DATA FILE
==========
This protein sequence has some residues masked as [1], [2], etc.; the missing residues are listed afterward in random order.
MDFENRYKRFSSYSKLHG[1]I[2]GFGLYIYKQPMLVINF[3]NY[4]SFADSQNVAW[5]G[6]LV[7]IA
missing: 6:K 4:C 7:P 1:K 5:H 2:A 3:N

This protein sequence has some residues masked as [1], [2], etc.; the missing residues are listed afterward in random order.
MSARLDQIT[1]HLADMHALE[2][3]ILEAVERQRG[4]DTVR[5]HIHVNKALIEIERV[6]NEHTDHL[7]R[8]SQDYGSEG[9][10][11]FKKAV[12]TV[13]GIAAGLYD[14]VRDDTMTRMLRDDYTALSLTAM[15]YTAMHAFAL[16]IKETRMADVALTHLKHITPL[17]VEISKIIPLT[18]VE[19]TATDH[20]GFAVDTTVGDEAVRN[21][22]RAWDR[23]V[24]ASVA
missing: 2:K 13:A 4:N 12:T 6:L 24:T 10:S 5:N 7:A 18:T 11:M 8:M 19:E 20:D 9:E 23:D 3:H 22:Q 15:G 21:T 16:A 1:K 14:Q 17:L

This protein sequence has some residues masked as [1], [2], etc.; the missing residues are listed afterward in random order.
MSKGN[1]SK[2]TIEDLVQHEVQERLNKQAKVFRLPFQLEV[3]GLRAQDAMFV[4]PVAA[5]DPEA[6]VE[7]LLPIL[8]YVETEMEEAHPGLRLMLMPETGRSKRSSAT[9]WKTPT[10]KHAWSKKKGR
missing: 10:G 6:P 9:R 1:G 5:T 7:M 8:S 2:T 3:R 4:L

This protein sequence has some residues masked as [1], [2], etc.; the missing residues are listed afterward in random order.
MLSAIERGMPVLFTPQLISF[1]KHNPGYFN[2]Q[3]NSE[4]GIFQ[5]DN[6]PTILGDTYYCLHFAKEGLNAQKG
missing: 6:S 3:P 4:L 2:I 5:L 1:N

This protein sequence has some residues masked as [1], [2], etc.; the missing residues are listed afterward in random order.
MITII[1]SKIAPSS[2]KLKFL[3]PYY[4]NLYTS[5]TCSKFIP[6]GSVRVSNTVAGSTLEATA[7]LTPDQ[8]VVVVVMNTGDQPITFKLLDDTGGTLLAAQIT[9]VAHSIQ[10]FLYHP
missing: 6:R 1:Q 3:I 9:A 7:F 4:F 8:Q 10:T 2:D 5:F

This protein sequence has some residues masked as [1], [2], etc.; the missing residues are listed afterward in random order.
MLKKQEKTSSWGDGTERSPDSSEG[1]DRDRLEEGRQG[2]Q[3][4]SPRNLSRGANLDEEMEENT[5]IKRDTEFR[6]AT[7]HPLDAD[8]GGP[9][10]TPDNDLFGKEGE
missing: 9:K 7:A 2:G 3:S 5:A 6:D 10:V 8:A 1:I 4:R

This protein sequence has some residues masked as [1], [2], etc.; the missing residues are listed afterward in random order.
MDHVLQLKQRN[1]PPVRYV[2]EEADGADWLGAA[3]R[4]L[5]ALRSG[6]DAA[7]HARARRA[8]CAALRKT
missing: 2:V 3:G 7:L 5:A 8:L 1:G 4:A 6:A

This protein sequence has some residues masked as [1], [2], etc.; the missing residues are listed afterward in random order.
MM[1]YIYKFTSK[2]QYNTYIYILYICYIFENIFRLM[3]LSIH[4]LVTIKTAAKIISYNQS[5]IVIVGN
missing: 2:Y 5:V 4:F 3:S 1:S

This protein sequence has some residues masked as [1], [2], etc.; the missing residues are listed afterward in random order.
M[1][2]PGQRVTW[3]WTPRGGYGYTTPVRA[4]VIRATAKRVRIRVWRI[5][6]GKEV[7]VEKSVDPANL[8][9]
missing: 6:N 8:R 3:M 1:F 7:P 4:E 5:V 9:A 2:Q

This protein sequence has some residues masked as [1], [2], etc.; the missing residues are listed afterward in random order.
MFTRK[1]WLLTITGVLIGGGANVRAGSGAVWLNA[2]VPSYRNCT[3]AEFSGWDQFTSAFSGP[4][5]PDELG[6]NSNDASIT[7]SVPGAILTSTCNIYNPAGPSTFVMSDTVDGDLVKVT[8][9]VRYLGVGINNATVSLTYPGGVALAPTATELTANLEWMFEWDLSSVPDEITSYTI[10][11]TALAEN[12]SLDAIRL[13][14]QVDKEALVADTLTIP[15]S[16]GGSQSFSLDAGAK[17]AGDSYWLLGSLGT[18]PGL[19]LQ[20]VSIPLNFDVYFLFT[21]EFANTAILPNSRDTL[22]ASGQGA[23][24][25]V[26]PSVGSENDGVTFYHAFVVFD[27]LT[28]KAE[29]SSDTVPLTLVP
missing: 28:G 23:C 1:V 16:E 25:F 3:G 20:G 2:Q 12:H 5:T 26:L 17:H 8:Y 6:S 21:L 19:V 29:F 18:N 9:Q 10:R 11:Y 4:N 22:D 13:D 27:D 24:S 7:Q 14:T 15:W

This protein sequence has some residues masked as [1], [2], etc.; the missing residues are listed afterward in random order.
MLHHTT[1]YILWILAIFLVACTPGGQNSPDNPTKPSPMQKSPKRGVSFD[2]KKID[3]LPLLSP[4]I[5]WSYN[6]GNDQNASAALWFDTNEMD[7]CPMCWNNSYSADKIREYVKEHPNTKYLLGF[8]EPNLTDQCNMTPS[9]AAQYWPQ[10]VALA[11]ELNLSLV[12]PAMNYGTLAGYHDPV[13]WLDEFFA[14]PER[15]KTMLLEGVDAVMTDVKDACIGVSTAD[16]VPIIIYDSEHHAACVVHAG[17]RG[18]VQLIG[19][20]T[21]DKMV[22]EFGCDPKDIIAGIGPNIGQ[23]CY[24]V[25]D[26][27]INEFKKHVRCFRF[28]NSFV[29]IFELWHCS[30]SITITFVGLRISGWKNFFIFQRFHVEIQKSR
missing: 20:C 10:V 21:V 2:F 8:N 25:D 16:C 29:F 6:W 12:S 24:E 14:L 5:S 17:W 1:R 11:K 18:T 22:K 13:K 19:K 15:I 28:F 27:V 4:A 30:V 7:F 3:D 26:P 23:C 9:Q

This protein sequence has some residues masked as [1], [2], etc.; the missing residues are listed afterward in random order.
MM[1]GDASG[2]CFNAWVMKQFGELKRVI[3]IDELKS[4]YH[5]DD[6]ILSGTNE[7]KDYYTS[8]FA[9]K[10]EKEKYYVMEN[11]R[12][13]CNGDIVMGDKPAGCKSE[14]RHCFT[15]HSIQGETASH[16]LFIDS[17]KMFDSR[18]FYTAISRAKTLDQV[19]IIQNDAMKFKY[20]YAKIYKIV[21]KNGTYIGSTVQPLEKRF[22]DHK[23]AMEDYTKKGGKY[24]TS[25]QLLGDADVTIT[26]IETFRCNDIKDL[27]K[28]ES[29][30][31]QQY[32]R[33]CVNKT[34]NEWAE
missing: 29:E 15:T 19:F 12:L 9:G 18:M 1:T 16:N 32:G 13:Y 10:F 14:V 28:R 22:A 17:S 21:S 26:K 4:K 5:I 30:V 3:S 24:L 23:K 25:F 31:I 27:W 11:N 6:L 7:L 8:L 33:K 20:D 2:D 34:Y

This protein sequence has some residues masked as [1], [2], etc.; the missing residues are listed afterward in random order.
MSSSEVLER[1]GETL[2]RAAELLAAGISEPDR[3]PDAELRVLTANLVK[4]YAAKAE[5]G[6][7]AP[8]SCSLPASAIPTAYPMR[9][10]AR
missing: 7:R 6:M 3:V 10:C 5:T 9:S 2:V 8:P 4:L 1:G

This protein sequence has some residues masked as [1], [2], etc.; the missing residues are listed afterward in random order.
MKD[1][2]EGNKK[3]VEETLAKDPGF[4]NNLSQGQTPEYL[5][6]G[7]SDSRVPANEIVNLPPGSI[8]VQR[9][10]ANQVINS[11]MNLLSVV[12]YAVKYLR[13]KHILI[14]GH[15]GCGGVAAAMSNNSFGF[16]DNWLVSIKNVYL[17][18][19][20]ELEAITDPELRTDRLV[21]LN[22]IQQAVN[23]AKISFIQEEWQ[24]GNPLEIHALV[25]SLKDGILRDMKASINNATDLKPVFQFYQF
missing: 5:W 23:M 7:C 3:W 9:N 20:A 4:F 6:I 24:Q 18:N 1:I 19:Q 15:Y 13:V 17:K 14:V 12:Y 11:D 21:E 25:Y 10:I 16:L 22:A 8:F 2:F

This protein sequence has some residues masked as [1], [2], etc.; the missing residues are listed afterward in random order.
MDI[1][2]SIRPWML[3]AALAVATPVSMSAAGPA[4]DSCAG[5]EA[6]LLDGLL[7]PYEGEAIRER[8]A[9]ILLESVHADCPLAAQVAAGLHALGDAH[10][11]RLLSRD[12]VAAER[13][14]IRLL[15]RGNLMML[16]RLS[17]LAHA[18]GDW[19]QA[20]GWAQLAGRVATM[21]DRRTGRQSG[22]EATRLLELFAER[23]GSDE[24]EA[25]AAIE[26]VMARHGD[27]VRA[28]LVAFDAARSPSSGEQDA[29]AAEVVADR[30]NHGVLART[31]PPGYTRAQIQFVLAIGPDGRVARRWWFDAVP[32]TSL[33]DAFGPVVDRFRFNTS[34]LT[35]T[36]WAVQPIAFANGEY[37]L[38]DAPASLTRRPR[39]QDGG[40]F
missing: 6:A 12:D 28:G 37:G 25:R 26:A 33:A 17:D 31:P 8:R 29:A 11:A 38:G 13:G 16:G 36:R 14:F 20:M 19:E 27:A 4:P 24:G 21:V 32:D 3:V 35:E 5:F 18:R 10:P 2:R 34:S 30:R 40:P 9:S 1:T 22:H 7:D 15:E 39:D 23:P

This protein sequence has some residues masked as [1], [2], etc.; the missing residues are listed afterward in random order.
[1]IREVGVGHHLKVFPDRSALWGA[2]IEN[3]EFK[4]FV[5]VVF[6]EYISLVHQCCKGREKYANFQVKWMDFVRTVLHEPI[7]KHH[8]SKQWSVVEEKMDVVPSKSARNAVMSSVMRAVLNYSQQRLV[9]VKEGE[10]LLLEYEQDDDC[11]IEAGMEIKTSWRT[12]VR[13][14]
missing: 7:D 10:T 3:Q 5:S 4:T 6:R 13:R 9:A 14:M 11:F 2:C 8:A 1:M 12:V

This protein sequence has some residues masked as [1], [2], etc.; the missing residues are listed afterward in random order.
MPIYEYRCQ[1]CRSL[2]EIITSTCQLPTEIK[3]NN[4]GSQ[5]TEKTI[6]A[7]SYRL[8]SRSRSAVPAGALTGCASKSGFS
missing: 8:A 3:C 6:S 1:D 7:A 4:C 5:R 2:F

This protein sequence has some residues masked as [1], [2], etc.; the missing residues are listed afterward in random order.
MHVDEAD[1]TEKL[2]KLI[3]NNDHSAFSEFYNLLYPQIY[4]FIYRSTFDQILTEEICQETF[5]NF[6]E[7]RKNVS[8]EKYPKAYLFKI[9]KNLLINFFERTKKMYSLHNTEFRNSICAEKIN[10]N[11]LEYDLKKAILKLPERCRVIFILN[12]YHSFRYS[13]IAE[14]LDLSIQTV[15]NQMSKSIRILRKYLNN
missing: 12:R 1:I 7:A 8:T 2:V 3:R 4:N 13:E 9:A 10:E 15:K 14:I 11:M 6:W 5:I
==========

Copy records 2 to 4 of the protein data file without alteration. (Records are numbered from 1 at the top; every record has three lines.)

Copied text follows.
This protein sequence has some residues masked as [1], [2], etc.; the missing residues are listed afterward in random order.
MSARLDQIT[1]HLADMHALE[2][3]ILEAVERQRG[4]DTVR[5]HIHVNKALIEIERV[6]NEHTDHL[7]R[8]SQDYGSEG[9][10][11]FKKAV[12]TV[13]GIAAGLYD[14]VRDDTMTRMLRDDYTALSLTAM[15]YTAMHAFAL[16]IKETRMADVALTHLKHITPL[17]VEISKIIPLT[18]VE[19]TATDH[20]GFAVDTTVGDEAVRN[21][22]RAWDR[23]V[24]ASVA
missing: 2:K 13:A 4:N 12:T 6:L 24:T 10:S 5:N 7:A 18:T 11:M 8:M 19:E 20:D 9:E 23:D 3:H 22:Q 15:G 21:T 16:A 1:K 14:Q 17:L

This protein sequence has some residues masked as [1], [2], etc.; the missing residues are listed afterward in random order.
MSKGN[1]SK[2]TIEDLVQHEVQERLNKQAKVFRLPFQLEV[3]GLRAQDAMFV[4]PVAA[5]DPEA[6]VE[7]LLPIL[8]YVETEMEEAHPGLRLMLMPETGRSKRSSAT[9]WKTPT[10]KHAWSKKKGR
missing: 10:G 6:P 9:R 1:G 5:T 7:M 8:S 2:T 3:R 4:L

This protein sequence has some residues masked as [1], [2], etc.; the missing residues are listed afterward in random order.
MLSAIERGMPVLFTPQLISF[1]KHNPGYFN[2]Q[3]NSE[4]GIFQ[5]DN[6]PTILGDTYYCLHFAKEGLNAQKG
missing: 6:S 3:P 4:L 2:I 5:L 1:N